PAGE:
Five Major Takeaways from the Iowa Caucuses:
- Trump finished second in the Republican caucuses, trailing Cruz by 4 percent
- Sanders had an emotional win against Clinton ending in a virtual tie
- Rubio placed third in his party's caucuses and was just 1 percent behind Trump
- Mike Huckabee and Martin O'Malley announced they would suspend their campaigns
- Carson finished at 9 percent while Paul held strong at 4 percent
Sen. Ted Cruz (R-Texas) sealed a victory in the Iowa caucuses Monday night after a hard-fought campaign against front-runner Donald Trump.
“Tonight is a victory for the grassroots," Cruz said. "Tonight is a victory for courageous conservatives across Iowa and all across this great nation."
Cruz finished the night at 28 percent while Trump came in second, narrowly edging out Sen. Marco Rubio (R-Fla.). Trump, who has branded himself as a winner throughout the course of the 2016 election, kept his speech brief.
While other candidates focused their speeches on policy-related issues, Trump simply thanked his supporters and said he plans to win New Hampshire and go on to secure the nomination.
“We will go on to get the Republican nomination and we will go on to beat Hillary [Clinton] or Bernie [Sanders] or whoever the hell they throw up there," Trump said.
Though Cruz was the clear winner on the Republican side, there was no clear winner in the Democratic caucuses.
Former Secretary of State Hillary Clinton secured an early lead as initial results came in. But as the night progressed, Sen. Bernie Sanders (I-Vt.) narrowed the deficit. The results from the second to last precinct revealed Clinton won with 49.9 percent of state delegate equivalents to Sanders' 49.5 percent. Sanders announced earlier this morning he would contest the results.
Before Sanders and Clinton left Iowa to fly to New Hampshire, they delivered speeches to their supporters. Sanders declared the race a virtual tie and moral victory while Clinton declare a statistical victory.
Clinton, who was considered the main front-runner of the Democratic Party entering the Iowa caucuses, now finds herself in a tighter race than initially expected.
"I am excited about really getting into this debate with Senator Sanders about the best way forward to fight for us and America," Clinton said.
Clinton and Sanders share a virtual tie, but Clinton narrowly edges out Sanders by 0.4 percent of state delegate equivalents. Note: 100 percent of votes reported.
Unlike the Republican Party caucuses where individual votes are recorded and made publicly available, the Democratic Party releases information about the corresponding number of delegates each candidate will have sent to the state convention.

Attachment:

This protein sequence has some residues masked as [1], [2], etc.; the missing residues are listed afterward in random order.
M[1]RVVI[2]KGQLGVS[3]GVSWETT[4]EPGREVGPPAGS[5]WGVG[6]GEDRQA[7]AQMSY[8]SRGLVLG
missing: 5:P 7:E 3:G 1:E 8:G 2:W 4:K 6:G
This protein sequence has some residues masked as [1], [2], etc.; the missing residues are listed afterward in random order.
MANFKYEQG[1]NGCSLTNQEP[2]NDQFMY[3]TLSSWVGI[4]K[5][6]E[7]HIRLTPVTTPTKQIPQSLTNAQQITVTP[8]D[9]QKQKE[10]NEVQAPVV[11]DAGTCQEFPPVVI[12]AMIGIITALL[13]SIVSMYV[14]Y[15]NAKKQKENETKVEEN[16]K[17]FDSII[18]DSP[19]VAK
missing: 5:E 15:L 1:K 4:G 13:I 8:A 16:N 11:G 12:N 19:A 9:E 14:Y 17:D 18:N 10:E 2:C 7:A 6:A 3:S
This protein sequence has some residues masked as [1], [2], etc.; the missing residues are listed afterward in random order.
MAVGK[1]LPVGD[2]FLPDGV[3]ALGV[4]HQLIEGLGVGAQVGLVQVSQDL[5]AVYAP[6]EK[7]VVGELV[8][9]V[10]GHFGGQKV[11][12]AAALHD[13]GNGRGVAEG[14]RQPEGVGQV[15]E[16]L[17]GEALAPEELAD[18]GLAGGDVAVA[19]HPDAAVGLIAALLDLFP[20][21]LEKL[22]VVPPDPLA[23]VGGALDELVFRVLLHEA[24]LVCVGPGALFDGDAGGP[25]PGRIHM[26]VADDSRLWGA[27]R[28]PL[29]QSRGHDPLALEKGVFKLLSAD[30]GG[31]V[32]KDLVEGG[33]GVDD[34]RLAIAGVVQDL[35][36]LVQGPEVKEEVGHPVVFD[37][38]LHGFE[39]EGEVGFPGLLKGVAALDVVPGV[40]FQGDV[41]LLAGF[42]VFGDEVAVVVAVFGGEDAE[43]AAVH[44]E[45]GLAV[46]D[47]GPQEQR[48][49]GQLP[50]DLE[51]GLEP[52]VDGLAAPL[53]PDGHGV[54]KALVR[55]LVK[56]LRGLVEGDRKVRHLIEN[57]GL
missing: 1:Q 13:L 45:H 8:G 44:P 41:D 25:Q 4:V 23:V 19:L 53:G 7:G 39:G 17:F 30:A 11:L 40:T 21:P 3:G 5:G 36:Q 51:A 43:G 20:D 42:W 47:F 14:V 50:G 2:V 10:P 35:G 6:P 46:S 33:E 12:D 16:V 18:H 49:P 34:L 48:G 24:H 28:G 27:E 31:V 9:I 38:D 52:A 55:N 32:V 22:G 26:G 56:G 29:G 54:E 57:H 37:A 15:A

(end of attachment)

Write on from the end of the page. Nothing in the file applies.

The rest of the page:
Clinton got 49.9 percent of the delegates while Sanders got 49.5 percent. Former Gov. Martin O'Malley (D-Md.) captured the remaining 0.6 percent.
While the tangible results are important, Sanders captured an emotional win.
“As I think about what happened tonight, I think the people of Iowa have sent a very profound message to the political establishment, to the economic establishment, and, by the way, to the media establishment," Sanders said.
He added that he was moved by the turnout and was pleased with how far his campaign has come within the past nine months.
"Nine months ago, we came to this beautiful state," Sanders said. "We had no political organization, we had no money, we had no name recognition and we were taking on the most powerful political organization in the United States of America. And tonight, while the results are still not known, it looks like we are in a virtual tie.”
David Gergen, a political correspondent at CNN who will headline Elon University's 2016 Commencement ceremony, said Iowa voters shook up the political landscape and made the race for the Democratic nomination particularly interesting.
"Iowa, instead of resolving anything, has thrown everything up in the air," Gergen said.
Iowa also surprised the nation with a high turnout of Rubio supporters. Rubio claimed the third spot on the Republican leaderboard, earning 23 percent of the total votes.
"This is the moment they said would never happen," Rubio said. "For months they told us we had no chance."
Rubio added that his success in Iowa signaled voters' desires to transform the leadership structure in Washington, D.C.
"Here in Iowa, the people of this great state have sent a very clear message: After seven years of Barack Obama, we are not waiting any longer to take our country back," Rubio said.
With the exception of Sen. Rand Paul (R-Ky.) coming in fifth place, there were little surprises in the order of the rest of the field of Republican candidates.
Retired neurosurgeon Ben Carson came in fourth with 9 percent while Paul and former Gov. Jeb Bush (R-Fla.) received 4 percent and 3 percent of the votes, respectively.
Former CEO Carly Fiorina, Gov. John Kasich (R-Ohio), former Gov. Mike Huckabee (R-Ark.) and Gov. Chris Christie (R-N.J) came in at 2 percent.
Sen. Rick Santorum (R-Pa.) and former Gov. George Pataki (R-Ny.) received 1 percent and 0 percent, respectively.
Results from the Iowa caucuses reflect a three-candidate race for the Republican Party presidential nomination between Cruz, Trump and Rubio. The three candidates combined for 75 percent of the total votes with Cruz recording 51,649 votes. Note: 100 percent of votes reported.
While candidates like Rubio and Sanders garnered more votes than expected, others ended their campaigns because of disappointing results.
Huckabee and O'Malley announced they would suspend their campaigns, narrowing the field of Republicans to 11 and Democrats to two.